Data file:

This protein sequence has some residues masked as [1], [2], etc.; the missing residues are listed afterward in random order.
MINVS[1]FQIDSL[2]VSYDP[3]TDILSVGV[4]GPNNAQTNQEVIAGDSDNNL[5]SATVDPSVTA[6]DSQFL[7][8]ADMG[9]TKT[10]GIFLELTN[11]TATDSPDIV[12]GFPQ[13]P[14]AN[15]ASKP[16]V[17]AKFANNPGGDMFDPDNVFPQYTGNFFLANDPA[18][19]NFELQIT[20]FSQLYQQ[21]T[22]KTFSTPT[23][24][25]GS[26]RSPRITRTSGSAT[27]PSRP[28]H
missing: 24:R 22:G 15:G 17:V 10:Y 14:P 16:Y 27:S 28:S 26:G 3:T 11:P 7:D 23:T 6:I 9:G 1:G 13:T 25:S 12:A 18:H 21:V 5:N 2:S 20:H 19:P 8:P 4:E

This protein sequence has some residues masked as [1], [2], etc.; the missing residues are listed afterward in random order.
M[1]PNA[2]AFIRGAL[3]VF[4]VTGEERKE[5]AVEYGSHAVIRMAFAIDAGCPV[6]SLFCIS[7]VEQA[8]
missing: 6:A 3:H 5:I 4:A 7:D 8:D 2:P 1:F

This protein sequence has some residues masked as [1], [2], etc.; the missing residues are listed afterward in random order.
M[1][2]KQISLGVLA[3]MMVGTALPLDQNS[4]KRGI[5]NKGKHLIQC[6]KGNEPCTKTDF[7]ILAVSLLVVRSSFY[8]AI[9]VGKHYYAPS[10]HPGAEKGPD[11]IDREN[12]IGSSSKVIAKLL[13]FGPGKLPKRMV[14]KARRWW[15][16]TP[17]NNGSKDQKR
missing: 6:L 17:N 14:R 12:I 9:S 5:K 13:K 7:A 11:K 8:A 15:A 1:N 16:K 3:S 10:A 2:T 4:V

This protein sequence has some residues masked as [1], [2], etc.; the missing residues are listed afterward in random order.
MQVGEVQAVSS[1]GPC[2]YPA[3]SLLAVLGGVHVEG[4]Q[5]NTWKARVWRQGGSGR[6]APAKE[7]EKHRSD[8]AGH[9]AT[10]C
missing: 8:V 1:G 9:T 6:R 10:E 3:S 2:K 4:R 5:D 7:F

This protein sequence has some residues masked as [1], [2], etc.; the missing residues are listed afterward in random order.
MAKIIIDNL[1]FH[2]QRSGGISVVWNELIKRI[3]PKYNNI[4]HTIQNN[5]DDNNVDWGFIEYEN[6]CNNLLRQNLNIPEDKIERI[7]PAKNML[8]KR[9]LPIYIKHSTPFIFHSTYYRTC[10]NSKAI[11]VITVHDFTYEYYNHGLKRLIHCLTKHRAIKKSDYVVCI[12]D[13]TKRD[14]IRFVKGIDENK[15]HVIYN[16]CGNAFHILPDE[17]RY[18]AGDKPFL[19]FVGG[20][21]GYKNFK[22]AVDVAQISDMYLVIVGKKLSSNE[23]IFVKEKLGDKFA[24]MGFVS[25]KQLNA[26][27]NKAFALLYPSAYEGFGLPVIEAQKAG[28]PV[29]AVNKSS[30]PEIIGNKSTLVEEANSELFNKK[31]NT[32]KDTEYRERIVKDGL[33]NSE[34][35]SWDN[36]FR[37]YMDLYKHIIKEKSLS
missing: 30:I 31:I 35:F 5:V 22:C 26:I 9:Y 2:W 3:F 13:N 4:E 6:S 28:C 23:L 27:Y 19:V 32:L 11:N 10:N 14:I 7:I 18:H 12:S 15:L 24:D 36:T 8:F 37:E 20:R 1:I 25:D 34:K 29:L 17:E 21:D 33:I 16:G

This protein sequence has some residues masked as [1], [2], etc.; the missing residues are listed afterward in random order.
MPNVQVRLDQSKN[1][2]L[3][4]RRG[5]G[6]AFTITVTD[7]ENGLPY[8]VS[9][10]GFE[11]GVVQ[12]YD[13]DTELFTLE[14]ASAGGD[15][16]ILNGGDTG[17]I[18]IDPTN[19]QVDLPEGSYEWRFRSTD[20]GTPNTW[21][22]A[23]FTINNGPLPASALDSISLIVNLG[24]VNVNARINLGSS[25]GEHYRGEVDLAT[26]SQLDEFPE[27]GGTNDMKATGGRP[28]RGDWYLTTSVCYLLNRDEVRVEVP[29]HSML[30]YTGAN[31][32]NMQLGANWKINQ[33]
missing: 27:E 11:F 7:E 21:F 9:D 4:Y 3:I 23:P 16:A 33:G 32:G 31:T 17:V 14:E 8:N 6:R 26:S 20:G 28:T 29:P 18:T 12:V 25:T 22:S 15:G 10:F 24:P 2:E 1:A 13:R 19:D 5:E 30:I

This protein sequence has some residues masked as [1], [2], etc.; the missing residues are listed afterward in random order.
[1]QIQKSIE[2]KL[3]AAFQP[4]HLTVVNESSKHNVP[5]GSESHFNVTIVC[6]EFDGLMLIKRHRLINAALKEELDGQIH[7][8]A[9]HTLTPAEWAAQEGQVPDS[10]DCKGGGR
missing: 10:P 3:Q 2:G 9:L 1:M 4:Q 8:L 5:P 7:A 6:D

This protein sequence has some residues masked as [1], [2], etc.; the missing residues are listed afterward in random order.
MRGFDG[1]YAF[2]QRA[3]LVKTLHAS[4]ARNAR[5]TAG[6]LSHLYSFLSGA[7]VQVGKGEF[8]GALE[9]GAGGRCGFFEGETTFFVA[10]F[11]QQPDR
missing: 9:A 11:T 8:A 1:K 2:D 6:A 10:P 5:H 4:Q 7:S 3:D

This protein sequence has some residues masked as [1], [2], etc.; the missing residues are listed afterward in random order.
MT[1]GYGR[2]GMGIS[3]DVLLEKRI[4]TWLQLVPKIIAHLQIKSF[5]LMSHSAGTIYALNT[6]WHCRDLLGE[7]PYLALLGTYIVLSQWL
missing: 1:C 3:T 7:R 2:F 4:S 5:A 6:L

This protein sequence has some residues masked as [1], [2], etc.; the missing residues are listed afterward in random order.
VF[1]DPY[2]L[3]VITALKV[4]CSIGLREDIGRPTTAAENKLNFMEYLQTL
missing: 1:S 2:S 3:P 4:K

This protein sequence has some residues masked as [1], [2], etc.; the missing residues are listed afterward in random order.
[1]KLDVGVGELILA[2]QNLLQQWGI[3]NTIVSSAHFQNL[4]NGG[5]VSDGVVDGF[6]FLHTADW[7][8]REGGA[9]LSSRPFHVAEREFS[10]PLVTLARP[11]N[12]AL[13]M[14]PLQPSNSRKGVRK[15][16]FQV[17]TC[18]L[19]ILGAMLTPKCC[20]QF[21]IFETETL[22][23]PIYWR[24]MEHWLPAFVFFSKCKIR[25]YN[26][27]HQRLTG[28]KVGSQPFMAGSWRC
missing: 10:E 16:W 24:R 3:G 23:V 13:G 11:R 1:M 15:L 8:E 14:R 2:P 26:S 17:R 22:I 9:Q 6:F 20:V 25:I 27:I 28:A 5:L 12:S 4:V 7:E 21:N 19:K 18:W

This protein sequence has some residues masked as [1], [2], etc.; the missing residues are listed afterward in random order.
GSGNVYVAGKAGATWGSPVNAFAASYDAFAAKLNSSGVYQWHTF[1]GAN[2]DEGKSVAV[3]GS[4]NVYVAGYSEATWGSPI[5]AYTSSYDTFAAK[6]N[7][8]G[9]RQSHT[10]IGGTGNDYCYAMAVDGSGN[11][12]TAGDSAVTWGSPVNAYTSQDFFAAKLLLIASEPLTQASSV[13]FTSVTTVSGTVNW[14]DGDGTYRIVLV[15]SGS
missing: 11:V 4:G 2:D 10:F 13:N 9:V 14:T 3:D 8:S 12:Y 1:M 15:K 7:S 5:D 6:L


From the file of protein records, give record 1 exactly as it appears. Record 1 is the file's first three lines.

This protein sequence has some residues masked as [1], [2], etc.; the missing residues are listed afterward in random order.
MINVS[1]FQIDSL[2]VSYDP[3]TDILSVGV[4]GPNNAQTNQEVIAGDSDNNL[5]SATVDPSVTA[6]DSQFL[7][8]ADMG[9]TKT[10]GIFLELTN[11]TATDSPDIV[12]GFPQ[13]P[14]AN[15]ASKP[16]V[17]AKFANNPGGDMFDPDNVFPQYTGNFFLANDPA[18][19]NFELQIT[20]FSQLYQQ[21]T[22]KTFSTPT[23][24][25]GS[26]RSPRITRTSGSAT[27]PSRP[28]H
missing: 24:R 22:G 15:G 17:V 10:Y 14:P 16:Y 27:S 28:S 26:G 3:T 11:P 7:D 23:T 6:I 9:G 1:G 13:T 25:S 12:A 18:H 21:V 5:N 2:S 20:H 19:P 8:P 4:E